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The Beauty of Hell


Chikirin
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:49:

 

Buncha bullshit

 

If God as so concerned about people dying and going to hell why didn't he mention hell in the old testament?

 

Also how come he would tell Noah to be fruitful and multiply? All that does is make more souls destined for hell.

 

Of course this guy doesn't have comments enabled, wonder why,

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Not only is Hell not really mentioned in the Old Testament, but by the nature of his ministry Jesus made certain that plenty of people still went to Hell by speaking in parables that apparently only he understood.  You'd think that if God wanted people to go to Heaven then he would have made Himself clear.

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Well said. And so clear that we needn't have a slew of religions warring against the other. In fact, i'm still trying to figure out how prayer changes things when we've yet to see where it all started to begin with. 

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As I understand it the Jewish people don't believe in Hell because the concept was invented by Christians.  Excellent points you make, Chikirin. 

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Thank you Chikirin. It's amazing how the one true religion can be torn apart so easily with just a  couple minutes of critical thinking. This is the type of stuff that led me to deconvert. Especially when I brought it up to other believers who either told me to move on from the thought if it bothers me or told me to stop questioning God's authority.

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4 hours ago, mymistake said:

the concept was invented by Christians

 

Kinda, mostly borrowed from Zoroastrians, Romans, and Greeks and then modified to fit the new religion.

 

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1 hour ago, Fuego said:

 

Kinda, mostly borrowed from Zoroastrians, Romans, and Greeks and then modified to fit the new religion.

 

 

 

Yeah, you're right.  I should have said "stolen by Christians".

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     Hell is indirectly in the old testament and really right out of the gate.  I'll prove it.

 

     Go read the first few chapters of Genesis and see if you don't find yourself asking "What the hell?" :49:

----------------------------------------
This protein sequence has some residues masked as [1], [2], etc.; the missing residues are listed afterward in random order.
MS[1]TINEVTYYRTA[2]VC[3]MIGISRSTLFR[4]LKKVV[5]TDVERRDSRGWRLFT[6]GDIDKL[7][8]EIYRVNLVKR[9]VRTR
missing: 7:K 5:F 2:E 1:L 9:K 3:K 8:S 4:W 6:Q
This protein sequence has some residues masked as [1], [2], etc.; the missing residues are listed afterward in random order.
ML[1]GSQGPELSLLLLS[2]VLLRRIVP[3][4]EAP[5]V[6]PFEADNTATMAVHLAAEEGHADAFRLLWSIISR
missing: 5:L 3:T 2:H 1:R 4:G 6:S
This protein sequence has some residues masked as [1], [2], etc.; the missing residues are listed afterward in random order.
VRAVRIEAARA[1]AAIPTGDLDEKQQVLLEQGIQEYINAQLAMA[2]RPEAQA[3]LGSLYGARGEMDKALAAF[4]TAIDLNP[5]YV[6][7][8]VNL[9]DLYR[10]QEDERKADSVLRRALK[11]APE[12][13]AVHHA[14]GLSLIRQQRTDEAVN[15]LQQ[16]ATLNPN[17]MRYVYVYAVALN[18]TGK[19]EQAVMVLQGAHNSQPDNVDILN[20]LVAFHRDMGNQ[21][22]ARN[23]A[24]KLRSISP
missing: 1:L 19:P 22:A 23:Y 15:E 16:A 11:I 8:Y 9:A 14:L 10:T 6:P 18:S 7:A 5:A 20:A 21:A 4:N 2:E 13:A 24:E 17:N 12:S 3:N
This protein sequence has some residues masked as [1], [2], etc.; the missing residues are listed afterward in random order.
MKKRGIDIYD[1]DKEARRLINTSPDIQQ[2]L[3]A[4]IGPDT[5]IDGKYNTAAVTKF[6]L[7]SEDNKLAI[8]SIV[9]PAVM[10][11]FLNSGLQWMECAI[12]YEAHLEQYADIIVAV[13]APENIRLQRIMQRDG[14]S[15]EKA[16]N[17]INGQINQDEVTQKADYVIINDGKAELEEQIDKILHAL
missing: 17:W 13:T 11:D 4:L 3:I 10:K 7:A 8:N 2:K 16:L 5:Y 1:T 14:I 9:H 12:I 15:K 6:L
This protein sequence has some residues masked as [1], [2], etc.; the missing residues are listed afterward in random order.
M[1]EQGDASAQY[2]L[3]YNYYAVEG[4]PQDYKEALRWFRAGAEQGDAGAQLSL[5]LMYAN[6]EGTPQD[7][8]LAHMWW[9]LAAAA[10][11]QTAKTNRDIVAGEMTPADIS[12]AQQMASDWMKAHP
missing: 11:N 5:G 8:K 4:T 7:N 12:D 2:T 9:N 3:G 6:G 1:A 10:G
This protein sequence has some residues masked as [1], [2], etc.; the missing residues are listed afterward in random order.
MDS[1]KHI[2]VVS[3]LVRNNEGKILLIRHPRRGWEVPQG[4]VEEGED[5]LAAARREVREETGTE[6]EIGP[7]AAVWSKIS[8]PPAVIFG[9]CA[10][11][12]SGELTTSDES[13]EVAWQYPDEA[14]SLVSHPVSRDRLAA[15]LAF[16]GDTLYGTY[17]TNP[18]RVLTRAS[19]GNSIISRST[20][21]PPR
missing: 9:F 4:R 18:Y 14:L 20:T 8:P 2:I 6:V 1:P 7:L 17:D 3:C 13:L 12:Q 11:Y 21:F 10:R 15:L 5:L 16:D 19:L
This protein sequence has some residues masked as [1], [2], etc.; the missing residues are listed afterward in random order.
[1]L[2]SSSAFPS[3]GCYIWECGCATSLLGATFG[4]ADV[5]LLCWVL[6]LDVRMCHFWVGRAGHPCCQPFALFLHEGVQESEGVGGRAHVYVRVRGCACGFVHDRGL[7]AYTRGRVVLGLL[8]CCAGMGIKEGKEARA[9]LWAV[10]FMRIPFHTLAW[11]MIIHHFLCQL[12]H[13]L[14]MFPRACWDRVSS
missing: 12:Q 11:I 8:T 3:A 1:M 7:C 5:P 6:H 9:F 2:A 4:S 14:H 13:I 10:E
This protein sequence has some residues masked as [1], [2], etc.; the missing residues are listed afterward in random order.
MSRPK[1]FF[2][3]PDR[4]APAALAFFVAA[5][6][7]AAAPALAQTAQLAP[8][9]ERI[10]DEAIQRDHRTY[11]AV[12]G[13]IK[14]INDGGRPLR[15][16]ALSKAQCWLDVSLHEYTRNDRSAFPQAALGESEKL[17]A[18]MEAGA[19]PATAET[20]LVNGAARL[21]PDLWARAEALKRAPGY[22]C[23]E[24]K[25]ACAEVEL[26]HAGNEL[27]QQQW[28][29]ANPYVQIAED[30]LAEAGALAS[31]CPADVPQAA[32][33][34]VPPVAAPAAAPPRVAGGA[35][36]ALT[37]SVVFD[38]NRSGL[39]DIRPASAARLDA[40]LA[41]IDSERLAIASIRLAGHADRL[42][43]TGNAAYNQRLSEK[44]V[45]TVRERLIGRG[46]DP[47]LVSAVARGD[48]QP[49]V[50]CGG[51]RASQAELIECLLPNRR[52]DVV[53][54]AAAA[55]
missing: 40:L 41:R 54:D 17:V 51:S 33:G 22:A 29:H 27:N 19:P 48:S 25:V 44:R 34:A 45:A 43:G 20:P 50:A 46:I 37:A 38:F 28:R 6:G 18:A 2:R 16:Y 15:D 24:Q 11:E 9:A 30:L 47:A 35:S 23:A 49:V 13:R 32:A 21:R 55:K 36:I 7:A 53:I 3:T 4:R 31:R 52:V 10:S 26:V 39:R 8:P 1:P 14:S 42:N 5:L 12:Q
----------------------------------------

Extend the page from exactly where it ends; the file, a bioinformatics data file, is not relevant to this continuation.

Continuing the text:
The OT is chock full of these sneaky references and you didn't even know it.

 

          mwc

 

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IIRC, there's a few different words for hell used in the Bible and each author probably had a different idea of what hell is. I'm not an expert on this stuff, but what we were told about hell in church and at home when we were Christians is probably not what the original authors meant. It's what people like Augustine, Dante Alighieri, and later popular literary and church figures thought it meant. In fact, the word "hell" is used in English translations of the Bible in place of a number of different terms that mean very different things. Sheol, hades, gehenna, and tartarus are all terms used that are translated into "hell". It seems like the Bible itself doesn't even seem to have a clear consensus or description of what hell is, which suggests to me that our modern understanding of hell is an invention more recent than the writings in the New Testament.

 

Sheol is basically a dark place Jewish mythology where it was believed that all humans went, good or bad. Hades is the realm of the god who shares the name in Greco-Roman mythology where, like in Sheol, all souls go, regardless of merit, to rest until they are forgotten. Gehenna is described by Jesus as a place where the body is utterly destroyed and is distinct from and not a synonym for Hades... Gehenna the name of a cursed place where children were sacrificed by fire to pagan gods. I have also heard theories that Gehenna in Jesus' time was a place where trash was burned and the fire burning said trash never went out (because it never ran out of fuel). Tartarus is another place from Greco-Roman mythology where pesky titans who played a big part in some of the Greek creation myths are tortured. These are all gross oversimplifications but the point is that much of our current understanding of hell is from extra-Biblical literature, pop-culture throughout the centuries, imported religious beliefs, and folk tales. What early Christians believed hell was like is most definitely not what we imagine hell is like... with pitchfork-wielding demons with red skin, hooves, and pointy tails and all. And if you think about it, hell is a useful concept to manipulate the emotions of churchgoers to get them to stay in church and get the religious movement to survive.

 

Who knows what the hell (no pun intended) the authors of these books were trying to say, but I think we should consider it to be as nonsensical as we pretty much unanimously agree the Norse, Greek/Roman, and Egyptian tales are. However, I gotta say... I think the pantheons and stories of these polytheistic religions are far more interesting than anything that the monotheistic religions have to offer, at least as far as I have seen.

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